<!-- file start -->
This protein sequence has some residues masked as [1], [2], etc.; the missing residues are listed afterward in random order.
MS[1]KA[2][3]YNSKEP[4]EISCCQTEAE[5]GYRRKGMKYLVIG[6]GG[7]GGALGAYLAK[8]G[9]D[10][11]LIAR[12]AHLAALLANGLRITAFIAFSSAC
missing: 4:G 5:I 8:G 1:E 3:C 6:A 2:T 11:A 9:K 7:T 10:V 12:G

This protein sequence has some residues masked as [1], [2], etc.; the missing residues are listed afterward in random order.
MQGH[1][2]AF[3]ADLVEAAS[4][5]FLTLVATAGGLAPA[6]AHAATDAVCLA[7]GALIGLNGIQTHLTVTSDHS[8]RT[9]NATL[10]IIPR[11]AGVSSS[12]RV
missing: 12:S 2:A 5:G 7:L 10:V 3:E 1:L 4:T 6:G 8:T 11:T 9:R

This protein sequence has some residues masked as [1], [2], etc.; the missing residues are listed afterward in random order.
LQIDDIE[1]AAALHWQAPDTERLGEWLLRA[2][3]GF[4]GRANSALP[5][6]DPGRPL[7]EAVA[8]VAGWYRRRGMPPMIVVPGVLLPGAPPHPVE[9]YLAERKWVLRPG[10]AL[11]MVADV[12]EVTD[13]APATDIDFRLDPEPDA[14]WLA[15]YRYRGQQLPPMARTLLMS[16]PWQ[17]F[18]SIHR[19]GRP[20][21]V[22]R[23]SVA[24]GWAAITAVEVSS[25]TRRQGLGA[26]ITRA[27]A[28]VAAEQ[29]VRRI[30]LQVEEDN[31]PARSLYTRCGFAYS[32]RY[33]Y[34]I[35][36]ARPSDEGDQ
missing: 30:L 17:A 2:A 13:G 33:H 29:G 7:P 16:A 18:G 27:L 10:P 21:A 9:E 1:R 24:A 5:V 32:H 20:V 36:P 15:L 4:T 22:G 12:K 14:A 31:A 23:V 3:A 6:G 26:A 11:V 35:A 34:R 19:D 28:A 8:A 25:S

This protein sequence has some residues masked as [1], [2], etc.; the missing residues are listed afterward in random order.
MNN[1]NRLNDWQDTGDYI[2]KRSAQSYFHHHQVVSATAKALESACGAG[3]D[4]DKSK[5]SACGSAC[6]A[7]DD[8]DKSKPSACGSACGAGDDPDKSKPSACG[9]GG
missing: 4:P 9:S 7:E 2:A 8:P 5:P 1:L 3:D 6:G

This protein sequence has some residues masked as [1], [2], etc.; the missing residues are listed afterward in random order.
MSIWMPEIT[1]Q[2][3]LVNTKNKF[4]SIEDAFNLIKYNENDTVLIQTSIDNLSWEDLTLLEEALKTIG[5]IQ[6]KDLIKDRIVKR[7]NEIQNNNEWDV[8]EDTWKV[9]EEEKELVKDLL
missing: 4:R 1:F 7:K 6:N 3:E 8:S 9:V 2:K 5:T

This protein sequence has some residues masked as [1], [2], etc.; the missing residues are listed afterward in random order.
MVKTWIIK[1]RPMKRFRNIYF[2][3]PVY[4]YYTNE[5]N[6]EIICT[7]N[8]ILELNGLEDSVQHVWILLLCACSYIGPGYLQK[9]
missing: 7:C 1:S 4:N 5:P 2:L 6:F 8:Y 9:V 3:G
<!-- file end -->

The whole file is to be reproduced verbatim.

This protein sequence has some residues masked as [1], [2], etc.; the missing residues are listed afterward in random order.
MS[1]KA[2][3]YNSKEP[4]EISCCQTEAE[5]GYRRKGMKYLVIG[6]GG[7]GGALGAYLAK[8]G[9]D[10][11]LIAR[12]AHLAALLANGLRITAFIAFSSAC
missing: 4:G 5:I 8:G 1:E 3:C 6:A 2:T 11:A 9:K 7:T 10:V 12:G

This protein sequence has some residues masked as [1], [2], etc.; the missing residues are listed afterward in random order.
MQGH[1][2]AF[3]ADLVEAAS[4][5]FLTLVATAGGLAPA[6]AHAATDAVCLA[7]GALIGLNGIQTHLTVTSDHS[8]RT[9]NATL[10]IIPR[11]AGVSSS[12]RV
missing: 12:S 2:A 5:G 7:L 10:V 3:E 1:L 4:T 6:G 8:T 11:T 9:R

This protein sequence has some residues masked as [1], [2], etc.; the missing residues are listed afterward in random order.
LQIDDIE[1]AAALHWQAPDTERLGEWLLRA[2][3]GF[4]GRANSALP[5][6]DPGRPL[7]EAVA[8]VAGWYRRRGMPPMIVVPGVLLPGAPPHPVE[9]YLAERKWVLRPG[10]AL[11]MVADV[12]EVTD[13]APATDIDFRLDPEPDA[14]WLA[15]YRYRGQQLPPMARTLLMS[16]PWQ[17]F[18]SIHR[19]GRP[20][21]V[22]R[23]SVA[24]GWAAITAVEVSS[25]TRRQGLGA[26]ITRA[27]A[28]VAAEQ[29]VRRI[30]LQVEEDN[31]PARSLYTRCGFAYS[32]RY[33]Y[34]I[35][36]ARPSDEGDQ
missing: 30:L 17:A 2:A 13:G 33:H 29:G 7:P 16:A 18:G 27:L 10:P 21:A 9:E 1:R 24:A 5:V 32:H 20:V 36:P 15:L 4:T 22:G 12:K 14:A 31:A 23:V 3:A 6:G 26:A 11:V 35:A 34:R 19:D 28:A 8:A 25:S

This protein sequence has some residues masked as [1], [2], etc.; the missing residues are listed afterward in random order.
MNN[1]NRLNDWQDTGDYI[2]KRSAQSYFHHHQVVSATAKALESACGAG[3]D[4]DKSK[5]SACGSAC[6]A[7]DD[8]DKSKPSACGSACGAGDDPDKSKPSACG[9]GG
missing: 4:P 9:S 7:E 2:A 8:P 5:P 1:L 3:D 6:G

This protein sequence has some residues masked as [1], [2], etc.; the missing residues are listed afterward in random order.
MSIWMPEIT[1]Q[2][3]LVNTKNKF[4]SIEDAFNLIKYNENDTVLIQTSIDNLSWEDLTLLEEALKTIG[5]IQ[6]KDLIKDRIVKR[7]NEIQNNNEWDV[8]EDTWKV[9]EEEKELVKDLL
missing: 4:R 1:F 7:K 6:N 3:E 8:S 9:V 2:K 5:T

This protein sequence has some residues masked as [1], [2], etc.; the missing residues are listed afterward in random order.
MVKTWIIK[1]RPMKRFRNIYF[2][3]PVY[4]YYTNE[5]N[6]EIICT[7]N[8]ILELNGLEDSVQHVWILLLCACSYIGPGYLQK[9]
missing: 7:C 1:S 4:N 5:P 2:L 6:F 8:Y 9:V 3:G